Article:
By all means invest in theatre buildings, but don't forget the artists
Redeveloping theatres may increase footfall, but proper support of talent will ensure there is something for them to see, Matt Trueman says
The Tricycle's refurb is overdue. It's been very nearly 20 years since the last one and the building had, it's fair to say, started to feel a bit behind the times. It was always a bit awkward, and certainly not as visible as it might have been from the Kilburn High Road. The refit will change that. A new café and new frontage aim to open the building up as a "cultural hub for local residents." The refurbished auditorium will up the capacity by 25 per cent and allow artists a flexible theatre space, enormously expanding its artistic possibilities.
This is what theatre buildings need today: facilities that cater to the needs of artists and audiences alike. Art evolves, so do audiences. Buildings aren't so organic in the way they change. They have to be brought up to date and into line. That takes time and money. It needs attention and effort.
Theatre buildings have to move with the times, precisely because art does
Theatre and performance, by its very nature, sits in relation to architecture. It needs space and, at some level, it's always site-specific. Often – not always, but often – the sort of shows we produce is dictated by the sorts of spaces available. It's one of the reasons the West End has, historically, been so resistant to change. Its historic buildings and their proscenium stages aren't necessarily the best fit for a lot of contemporary theatre.
Theatre buildings have to move with the times, precisely because art does, and it's when the two are in sync that theatre takes off.
A lot of what David Lan has achieved at the Young Vic, for instance, was built on the rebuild that topped his tenure. Back in 2004, work began on a major, £12.5 million overhaul. It added that industrial-chic café-bar, two studio theatres and a new workshop. All that is, arguably, the foundation for everything else. The café bar opened the theatre up. The studios provided space for young artists and training schemes. State of the art facilities pulled in internationally renowned artists.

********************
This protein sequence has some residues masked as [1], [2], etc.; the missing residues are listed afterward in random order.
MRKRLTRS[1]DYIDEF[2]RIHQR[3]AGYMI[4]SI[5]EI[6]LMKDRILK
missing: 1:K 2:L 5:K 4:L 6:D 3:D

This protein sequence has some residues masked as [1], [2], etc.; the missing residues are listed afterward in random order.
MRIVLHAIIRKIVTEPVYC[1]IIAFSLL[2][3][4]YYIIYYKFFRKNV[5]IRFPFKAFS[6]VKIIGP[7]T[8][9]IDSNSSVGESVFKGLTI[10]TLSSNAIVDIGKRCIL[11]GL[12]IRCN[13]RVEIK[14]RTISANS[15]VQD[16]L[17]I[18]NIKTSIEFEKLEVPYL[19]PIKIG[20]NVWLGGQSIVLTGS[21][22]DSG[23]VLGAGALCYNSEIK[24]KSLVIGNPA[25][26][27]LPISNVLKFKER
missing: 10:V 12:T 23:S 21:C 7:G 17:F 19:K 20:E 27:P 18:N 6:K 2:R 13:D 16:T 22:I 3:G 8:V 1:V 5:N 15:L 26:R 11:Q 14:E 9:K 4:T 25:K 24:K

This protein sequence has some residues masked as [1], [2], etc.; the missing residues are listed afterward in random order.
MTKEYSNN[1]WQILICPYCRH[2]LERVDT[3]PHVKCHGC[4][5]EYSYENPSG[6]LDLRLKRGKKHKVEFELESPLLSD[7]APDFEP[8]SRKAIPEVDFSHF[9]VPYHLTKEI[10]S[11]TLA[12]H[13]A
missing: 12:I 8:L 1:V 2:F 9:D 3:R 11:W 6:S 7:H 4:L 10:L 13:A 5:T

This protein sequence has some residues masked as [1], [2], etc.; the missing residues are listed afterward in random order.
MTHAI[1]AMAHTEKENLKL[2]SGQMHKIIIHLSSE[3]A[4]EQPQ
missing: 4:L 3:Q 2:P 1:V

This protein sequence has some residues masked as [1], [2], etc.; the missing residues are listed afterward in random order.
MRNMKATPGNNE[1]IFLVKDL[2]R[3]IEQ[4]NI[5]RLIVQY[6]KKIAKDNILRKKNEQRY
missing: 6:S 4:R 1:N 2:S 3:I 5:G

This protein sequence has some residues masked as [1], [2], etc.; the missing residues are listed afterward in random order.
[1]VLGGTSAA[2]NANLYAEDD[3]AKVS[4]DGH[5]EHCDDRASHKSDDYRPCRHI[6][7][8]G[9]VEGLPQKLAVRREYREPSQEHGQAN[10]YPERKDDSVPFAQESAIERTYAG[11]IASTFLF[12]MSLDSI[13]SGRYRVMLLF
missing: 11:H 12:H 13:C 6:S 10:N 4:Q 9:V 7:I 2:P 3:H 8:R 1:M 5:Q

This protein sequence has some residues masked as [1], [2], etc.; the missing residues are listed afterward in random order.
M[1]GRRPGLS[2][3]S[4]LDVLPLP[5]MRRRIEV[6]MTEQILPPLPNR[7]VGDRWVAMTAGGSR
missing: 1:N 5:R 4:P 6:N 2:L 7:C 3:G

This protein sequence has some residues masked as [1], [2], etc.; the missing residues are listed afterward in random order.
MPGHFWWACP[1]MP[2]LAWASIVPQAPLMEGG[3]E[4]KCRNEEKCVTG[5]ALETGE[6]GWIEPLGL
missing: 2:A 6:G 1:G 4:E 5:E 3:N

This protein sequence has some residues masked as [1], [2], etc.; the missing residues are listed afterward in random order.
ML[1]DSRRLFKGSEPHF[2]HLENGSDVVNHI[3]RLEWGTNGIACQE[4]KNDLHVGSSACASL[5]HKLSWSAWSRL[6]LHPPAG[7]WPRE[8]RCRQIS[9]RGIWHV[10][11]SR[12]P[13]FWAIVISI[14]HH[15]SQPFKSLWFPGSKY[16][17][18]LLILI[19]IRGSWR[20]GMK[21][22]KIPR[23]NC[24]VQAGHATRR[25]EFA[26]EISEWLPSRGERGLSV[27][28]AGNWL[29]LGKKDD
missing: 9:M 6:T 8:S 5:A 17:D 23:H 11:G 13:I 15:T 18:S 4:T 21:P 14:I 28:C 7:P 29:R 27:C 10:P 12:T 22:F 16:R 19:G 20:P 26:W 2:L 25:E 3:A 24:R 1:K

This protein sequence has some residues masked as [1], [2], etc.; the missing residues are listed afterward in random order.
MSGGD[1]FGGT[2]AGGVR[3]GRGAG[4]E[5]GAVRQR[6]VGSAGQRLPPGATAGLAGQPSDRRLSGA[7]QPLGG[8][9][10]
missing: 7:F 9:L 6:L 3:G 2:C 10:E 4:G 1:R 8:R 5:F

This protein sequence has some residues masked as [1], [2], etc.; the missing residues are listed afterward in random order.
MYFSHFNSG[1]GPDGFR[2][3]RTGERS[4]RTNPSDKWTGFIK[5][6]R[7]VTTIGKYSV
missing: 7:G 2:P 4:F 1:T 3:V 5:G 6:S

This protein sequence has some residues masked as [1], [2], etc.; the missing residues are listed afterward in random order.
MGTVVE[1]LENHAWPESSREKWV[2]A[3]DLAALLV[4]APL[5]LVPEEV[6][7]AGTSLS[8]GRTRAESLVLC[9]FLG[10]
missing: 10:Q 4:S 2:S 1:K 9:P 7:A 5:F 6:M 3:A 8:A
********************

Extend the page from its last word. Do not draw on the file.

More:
You see it all over the place. The Bush, refurbished in two steps, now has a glass frontage and large, airy public spaces to invite the local community in. The Everyman in Liverpool, winner of the Stirling Prize, has become a local landmark; its exterior designed around real-life Liverpudlians. Since re-opening, it's revived its rep theatre – a big source of local pride. In Hammersmith, the Lyric reopened two years ago with a new complex of rehearsal rooms, television studios, sensory labs and more, all of it geared towards bringing young people into the building. In all of these cases, the architecture is defined by artistic aims.
A report by SOLT showed a culture of low pay and lack of opportunities for off-stage talent
But buildings aren't the be all and end all. Last week, SOLT and UK Theatre published a report on theatre's workforce, and the results are pretty critical. It describes a host of obstacles for talent, particularly off-stage talent, from a widespread culture of low pay to a lack of on-the-job development opportunities. It identifies a number of barriers to entry into the profession and, partly as a result, a number of different skills shortages, particularly outside of London.
What this comes down to is where money gets spent – whether we invest in bricks and mortar or in talent.
There has, over the last 20 years, been a lack of investment in people. Lottery money has poured into capital projects - with largely positive effects. Rates, particularly for artists, have stayed fairly stagnant. That goes unseen, but not unfelt. The same level of art gets produced; the conditions to do so get harder. We notice nice new buildings, less so artists under pressure, struggling to get by. The effects are gradual: a high dropout rate, a homogenous workforce, artists that can afford to be artists. These things are exacerbated over time.
The danger is that this will only get worse. Tighter funding over the last seven years has increased the need to do more with less. Organisations have looked to philanthropy to plug the funding gap, but it's far easier to raise money for capital projects and audience schemes - things you can put a name to - than for artists and employees. Without them, however, all these shiny, state of the art buildings sit empty.